UK to Expand Economic Partnership with Kenya in New Trade Agreement

UK to Expand Economic Partnership with Kenya in New Trade Agreement

Rebecca Fisher, Her Majesty's Deputy Trade Commissioner for Africa, Department for International Trade and Kenya’s PS Trade Amb. Johnson Weru after securing the trade agreement. PHOTO: @UKinKenya

Kenya and the United Kingdom on Tuesday said they have concluded talks on a new Trade Agreement which will formally be signed after review.

According to the UK, the agreement will ensure all companies operating in Kenya, including British businesses, will continue to benefit from duty-free access as they export products including vegetables and flowers to their customers back in the UK.

International Trade Minister Ranil Jayawardena said: “I’m delighted we’ve reached a trade agreement with Kenya. This deal gives businesses the certainty that they’ll be able to continue trading as they do now, supporting jobs and livelihoods in both our countries.”

Minister for Africa James Duddridge said: “This trade deal will build on the UK and Kenya’s historic ties and is the perfect springboard to increase our trading in future.”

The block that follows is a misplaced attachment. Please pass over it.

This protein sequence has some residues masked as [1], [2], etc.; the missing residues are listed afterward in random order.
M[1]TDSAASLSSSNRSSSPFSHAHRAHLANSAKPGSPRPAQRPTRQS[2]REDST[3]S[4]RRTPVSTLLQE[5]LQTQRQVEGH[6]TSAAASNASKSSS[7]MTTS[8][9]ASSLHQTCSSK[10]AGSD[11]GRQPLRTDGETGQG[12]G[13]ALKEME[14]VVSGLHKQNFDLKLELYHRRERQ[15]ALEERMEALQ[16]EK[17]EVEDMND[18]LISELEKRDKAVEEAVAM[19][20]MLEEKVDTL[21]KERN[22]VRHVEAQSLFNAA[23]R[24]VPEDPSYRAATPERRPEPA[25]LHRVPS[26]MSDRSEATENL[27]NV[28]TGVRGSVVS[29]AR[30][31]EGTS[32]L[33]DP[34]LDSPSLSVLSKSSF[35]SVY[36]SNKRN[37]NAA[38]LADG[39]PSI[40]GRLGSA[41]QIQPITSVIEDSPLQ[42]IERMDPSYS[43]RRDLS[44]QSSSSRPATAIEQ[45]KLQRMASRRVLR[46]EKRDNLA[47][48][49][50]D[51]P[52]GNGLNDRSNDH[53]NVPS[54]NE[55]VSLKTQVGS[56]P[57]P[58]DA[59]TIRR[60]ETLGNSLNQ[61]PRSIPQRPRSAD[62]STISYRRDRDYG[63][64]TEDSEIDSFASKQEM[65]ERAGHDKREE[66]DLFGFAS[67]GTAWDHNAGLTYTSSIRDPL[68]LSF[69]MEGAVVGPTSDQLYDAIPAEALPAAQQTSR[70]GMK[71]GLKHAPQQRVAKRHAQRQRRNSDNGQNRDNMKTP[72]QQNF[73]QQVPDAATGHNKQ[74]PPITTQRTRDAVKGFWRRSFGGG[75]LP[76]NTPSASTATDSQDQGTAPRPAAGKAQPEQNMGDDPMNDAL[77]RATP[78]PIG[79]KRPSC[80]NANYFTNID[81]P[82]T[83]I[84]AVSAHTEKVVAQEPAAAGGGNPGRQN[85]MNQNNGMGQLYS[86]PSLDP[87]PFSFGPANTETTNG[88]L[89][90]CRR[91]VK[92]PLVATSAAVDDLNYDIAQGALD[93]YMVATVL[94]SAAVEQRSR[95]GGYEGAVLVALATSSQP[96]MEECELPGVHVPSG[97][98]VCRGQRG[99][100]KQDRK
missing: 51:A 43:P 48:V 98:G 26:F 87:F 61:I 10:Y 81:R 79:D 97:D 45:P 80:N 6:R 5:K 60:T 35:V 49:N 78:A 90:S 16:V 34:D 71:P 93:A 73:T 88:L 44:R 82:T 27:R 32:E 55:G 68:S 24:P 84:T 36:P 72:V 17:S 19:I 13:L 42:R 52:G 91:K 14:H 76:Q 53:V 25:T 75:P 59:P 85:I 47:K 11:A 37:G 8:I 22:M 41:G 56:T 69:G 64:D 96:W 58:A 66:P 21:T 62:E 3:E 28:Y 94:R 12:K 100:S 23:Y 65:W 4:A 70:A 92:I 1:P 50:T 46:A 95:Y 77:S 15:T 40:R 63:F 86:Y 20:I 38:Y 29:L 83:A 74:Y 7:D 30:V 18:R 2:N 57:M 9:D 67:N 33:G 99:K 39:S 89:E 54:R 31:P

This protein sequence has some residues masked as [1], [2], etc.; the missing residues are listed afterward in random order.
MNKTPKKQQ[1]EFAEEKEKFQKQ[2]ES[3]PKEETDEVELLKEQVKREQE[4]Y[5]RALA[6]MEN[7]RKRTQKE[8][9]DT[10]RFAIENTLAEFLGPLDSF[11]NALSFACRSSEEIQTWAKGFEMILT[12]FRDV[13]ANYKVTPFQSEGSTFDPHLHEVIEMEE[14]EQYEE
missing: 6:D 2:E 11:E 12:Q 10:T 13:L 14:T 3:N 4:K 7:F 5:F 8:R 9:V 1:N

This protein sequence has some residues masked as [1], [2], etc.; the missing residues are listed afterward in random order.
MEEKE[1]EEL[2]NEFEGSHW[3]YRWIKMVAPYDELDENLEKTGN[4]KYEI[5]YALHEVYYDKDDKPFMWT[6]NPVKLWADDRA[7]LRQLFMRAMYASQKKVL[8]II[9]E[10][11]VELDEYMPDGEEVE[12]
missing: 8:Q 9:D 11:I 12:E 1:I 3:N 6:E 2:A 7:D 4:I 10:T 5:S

In addition, the UK said:  “This deal also recognises the importance of the wider region – other members of the East African Community trade block are able to join the agreement when they are ready.”

Trade CS Betty Maina said the UK-Kenya Free Trade Agreement  will guarantee tariff-free access to both markets
will be ratified by the end of the year.

“We have a great opportunity ahead of us, to realise the mutual benefits that our leaders, President Uhuru Kenyatta and UK Prime Minister Boris Johnson envisaged when they agreed to start negotiations for a long term trade and economic partnership agreement post Brexit,” said Maina.

The UK market accounts for 43% of total exports of vegetables from Kenya as well as at least 9% of cut flowers, and this agreement will support Kenyans working in these sectors by maintaining tariff-free market access to the UK.

“Kenya’s exports to the UK as of August 2020 were valued at Sh34.9 billion while she imported goods worth Sh18.9 billion,” said Maina.

The talks commenced in July and Kenya’s State House indicated that the negotiations were to be conducted within the Kenya-UK Strategic Partnership Framework established by the two leaders in January 2020 and the East African Community (EAC) parameters in order to enhance regional integration.

The U.K. left the European Union on Jan. 31 however, it was given until Dec 31 to conclude the transition.

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